It’s interesting to see the two completely different (yet, in some ways similar) things we did with the same original garment. Mom went for much more detail on hers, while I kept mine pretty simple. We both changed the neckline, but made use of some of the original collar and buttons. Mom put a very clever new hemline on her dress to lengthen it (I forgot to take close-up shots, but perhaps she’ll send me one) that consisted of several arrow-ended strips of fabric overlapping one another, all the way around the dress. She also put hidden pockets in between those black stripes on the skirt, which are actually just bits of the shirt but turned inside out (hence the colour difference). I used the sleeves from my shirt to make a waistband that gathers at either side, and brought the neckline down further in back than in front. We both had leftover buttons – mom gave me hers and I made a pair of earrings to match my dress.

Here’s what our photographer thought of all this falderah.

And now, how to make pockets!


What you’ll need:

  • A dress or skirt in need of a pocket
  • fabric for the pocket (a lightweight fabric is good – cotton, perhaps – and it doesn’t have to be a very big piece, though remember you’ll need a back and front to the pocket)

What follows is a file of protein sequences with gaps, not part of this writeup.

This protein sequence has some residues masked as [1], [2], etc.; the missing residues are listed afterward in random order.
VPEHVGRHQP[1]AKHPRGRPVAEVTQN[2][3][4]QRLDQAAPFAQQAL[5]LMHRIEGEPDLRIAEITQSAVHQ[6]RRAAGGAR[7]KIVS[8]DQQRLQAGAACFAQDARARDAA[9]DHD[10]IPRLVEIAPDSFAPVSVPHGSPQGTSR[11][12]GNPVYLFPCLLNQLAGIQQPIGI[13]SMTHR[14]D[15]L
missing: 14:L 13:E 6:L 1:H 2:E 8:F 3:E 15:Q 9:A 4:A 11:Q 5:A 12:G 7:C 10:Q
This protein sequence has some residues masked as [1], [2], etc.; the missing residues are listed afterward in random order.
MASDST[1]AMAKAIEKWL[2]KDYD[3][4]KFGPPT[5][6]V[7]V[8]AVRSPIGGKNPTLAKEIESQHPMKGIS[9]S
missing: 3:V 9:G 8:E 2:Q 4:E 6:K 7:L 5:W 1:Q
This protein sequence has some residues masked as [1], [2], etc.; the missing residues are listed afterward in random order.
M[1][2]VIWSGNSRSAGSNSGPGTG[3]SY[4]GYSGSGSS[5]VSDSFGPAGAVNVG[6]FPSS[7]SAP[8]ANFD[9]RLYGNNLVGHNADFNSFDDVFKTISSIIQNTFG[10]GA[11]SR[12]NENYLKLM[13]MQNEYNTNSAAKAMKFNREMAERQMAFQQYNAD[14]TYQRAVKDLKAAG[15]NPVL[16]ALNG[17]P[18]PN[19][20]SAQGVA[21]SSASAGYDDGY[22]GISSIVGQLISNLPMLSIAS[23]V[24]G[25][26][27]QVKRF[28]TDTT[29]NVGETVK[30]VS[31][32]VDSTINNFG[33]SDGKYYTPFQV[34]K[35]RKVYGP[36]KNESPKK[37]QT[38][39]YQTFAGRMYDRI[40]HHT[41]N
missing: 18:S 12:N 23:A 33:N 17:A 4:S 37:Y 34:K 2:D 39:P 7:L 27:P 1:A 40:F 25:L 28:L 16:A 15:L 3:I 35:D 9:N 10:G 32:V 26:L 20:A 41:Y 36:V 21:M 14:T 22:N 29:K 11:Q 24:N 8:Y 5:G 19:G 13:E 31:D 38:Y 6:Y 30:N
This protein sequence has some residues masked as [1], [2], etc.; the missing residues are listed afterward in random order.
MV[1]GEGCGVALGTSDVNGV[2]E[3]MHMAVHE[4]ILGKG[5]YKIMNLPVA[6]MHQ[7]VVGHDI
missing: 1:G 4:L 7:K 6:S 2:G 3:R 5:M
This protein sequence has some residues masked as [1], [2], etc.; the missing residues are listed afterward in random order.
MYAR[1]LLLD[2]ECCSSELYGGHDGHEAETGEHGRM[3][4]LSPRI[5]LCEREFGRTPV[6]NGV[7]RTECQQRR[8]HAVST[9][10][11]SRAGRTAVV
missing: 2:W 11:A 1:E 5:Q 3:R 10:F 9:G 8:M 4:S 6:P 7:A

• thread to match the fabric of the dress or skirt
  • fabric scissors
  • straight pins
  • sewing machine
  • iron & ironing board (optional – you can do the project without these, they’re just to flatten seams down and make stuff a little neater and easier to work with)
  • seam ripper  (if you’re inserting a pocket into an already-existing garment)


1) If you are inserting a pocket into an existing, finished skirt or dress, turn the garment inside out and choose a spot below the waist where a pocket would be comfortable for you. Mark off about 8 to 10 inches with pins, and use your seam ripper to pick out the stitches between the pins, so you have an opening in the garment’s side. Then turn the garment right side out.


2) Start with the skirt or dress right side out. Place two pins 8 to 10 inches from each other along the garment’s side, at the height you’d like the pocket to be. Remember that the pocket will descend several inches below this opening, so make sure you don’t put the opening too low or the pocket will show beneath the bottom hem of the skirt.

If you are putting a pocket into a new skirt, you can do this step before you sew up the skirt’s side seams, or you can sew the side seams, leaving a gap where the pocket will go. I went with the latter method.